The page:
Microbiota and Human Milk Oligosaccharides in Premature Infants

12 min read /

Key messages:

  • The gut microbiota of infants may show different patterns associated with maturity and outcome that can be improved by prebiotics such as HMO.
  • Preterm infants have a risk of specific HMO deficiencies leading to poorer outcome.
  • HMO supplementation given shortly after birth is well tolerated with a trend towards better feeding tolerance, and supports early postnatal growth.


The gut microbiota has now been linked to numerous health effects, thus efforts to boost this have been looked into. In the infant gut microbiota, it has been seen that prebiotics, such as Human Milk Oligosaccharides (HMOs), improve these microbiota patterns which may be associated with maturity. As preterm infants are at higher risk of specific HMO deficiencies and poorer outcomes, HMO supplementation shortly after birth has been shown to be a well-tolerated option to help increase feeding tolerance and support early postnatal growth.

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Author: Jean-Michel Hascoët

Key Messages:

  • The gut microbiota of infants may show different patterns associated with maturity and outcome that can be improved by prebiotics such as HMO.
  • Preterm infants have a risk of specific HMO deficiencies leading to poorer outcome.
  • HMO supplementation given shortly after birth is well tolerated with a trend towards better feeding tolerance, and supports early postnatal growth

 

Preterm birth is an important risk factor for neonatal sepsis and other comorbidities, such as appropriate growth that may be challenging.1 Gut microbiota plays a significant role in infant health. Breastfed term infants have a gut microbiota dominated by bifidobacteria that is associated with reduced infection rates, while the microbiota of formula-fed infants is more heterogeneous.2 An observational study of 577 very preterm newborns showed that gut microbiota was not dominated by bifidobacteria in early life, but was related to infant maturity and indeed associated with the outcome.3 In addition, because of the high risk of early onset infection, probabilistic antibiotic usage is frequent in premature infants and causes a further imbalance in gut microbiota.4 Prebiotics may promote the colonization of beneficial microbiota and prevent antibiotic associated side effects.5 Human milk oligosaccharides (HMOs) are a type of prebiotic representing the third largest solid component in human milk after lactose and lipids, and impact on the infant gastrointestinal microbiota.6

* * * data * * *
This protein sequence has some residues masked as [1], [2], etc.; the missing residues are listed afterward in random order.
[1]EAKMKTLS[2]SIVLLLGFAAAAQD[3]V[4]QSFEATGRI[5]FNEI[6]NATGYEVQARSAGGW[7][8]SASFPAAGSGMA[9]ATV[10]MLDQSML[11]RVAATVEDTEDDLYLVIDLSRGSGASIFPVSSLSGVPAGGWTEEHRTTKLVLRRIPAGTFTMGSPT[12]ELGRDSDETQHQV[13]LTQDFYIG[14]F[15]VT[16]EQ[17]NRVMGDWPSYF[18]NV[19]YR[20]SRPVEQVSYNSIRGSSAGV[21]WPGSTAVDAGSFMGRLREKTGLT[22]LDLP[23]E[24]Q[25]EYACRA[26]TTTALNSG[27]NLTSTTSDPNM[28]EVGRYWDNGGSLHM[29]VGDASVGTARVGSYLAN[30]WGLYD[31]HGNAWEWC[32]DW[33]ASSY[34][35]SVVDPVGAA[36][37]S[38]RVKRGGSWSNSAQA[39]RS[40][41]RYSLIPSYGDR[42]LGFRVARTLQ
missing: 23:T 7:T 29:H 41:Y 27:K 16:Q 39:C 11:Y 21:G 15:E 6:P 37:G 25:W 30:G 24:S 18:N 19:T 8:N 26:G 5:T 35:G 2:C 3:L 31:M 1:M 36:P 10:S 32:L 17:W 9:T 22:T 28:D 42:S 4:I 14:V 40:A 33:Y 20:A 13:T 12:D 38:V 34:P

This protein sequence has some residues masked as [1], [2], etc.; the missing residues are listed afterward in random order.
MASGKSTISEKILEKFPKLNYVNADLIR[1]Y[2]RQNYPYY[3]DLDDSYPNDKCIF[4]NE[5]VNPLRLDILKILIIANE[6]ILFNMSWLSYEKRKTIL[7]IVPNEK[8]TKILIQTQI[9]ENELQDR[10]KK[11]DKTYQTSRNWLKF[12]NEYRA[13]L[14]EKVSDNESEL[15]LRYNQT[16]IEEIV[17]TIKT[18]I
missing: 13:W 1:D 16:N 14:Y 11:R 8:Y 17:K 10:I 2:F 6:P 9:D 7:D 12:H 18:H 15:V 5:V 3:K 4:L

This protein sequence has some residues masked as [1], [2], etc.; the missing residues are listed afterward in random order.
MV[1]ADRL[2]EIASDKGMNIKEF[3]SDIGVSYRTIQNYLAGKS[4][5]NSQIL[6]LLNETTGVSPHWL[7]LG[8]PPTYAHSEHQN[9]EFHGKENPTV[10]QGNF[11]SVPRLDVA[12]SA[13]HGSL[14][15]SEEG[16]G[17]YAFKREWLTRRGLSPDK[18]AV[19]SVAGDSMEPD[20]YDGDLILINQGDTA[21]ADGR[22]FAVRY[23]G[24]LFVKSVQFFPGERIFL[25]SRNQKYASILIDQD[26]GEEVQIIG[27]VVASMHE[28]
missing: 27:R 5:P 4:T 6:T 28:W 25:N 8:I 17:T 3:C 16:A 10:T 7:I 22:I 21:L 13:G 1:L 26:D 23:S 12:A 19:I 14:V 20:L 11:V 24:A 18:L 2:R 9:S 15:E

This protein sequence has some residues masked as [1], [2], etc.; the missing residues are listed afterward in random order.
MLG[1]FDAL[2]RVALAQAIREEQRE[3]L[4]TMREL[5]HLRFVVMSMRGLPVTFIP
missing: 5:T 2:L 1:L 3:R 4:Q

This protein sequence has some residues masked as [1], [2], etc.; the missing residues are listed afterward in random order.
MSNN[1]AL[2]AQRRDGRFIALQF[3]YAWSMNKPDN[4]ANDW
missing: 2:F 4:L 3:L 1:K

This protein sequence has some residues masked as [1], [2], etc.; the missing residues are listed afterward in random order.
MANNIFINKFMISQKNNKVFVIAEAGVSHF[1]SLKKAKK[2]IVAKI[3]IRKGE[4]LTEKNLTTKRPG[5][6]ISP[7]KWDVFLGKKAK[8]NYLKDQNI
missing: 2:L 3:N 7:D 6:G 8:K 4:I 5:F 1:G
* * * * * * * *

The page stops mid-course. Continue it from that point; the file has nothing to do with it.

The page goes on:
An existent gap 

Preterm infants have a risk of specific HMO deficiencies. In a study of 500 milk samples from 25 mothers breastfeeding very preterm infants, versus 28 mothers of term infants, the concentrations of a number of HMOs were significantly lower in preterm compared to term milk.7 In addition, a study in 30 German women showed that there might be a genetic variation of HMO secretor profiles. This study suggests that milk of non-secretor women exerts an impaired biological protection versus milks of secretors.8

Likewise, in a study of 410 very premature infants, low secretor phenotype was significantly associated with necrotizing enterocolitis incidence, and non-secretor genotype was associated with gram-negative sepsis.9 Thus, the question arises: could HMO supplementation of microbiota benefit premature infants?

HMOs supplementation in premature infants10 A multicenter randomized controlled intervention study was undertaken to assess the effect of a supplement containing 2 specific HMOs on very preterm infants. The primary objective was to demonstrate feeding tolerance measured by non-inferiority in days to reach full enteral feeding (FEF). Secondary outcomes included growth parameters, gastro-intestinal symptoms and adverse events up to 12 months corrected age. Administration of the products occurred after 24 hours of trophic feeding and within the first 5 days postnatal age (FIG. 1)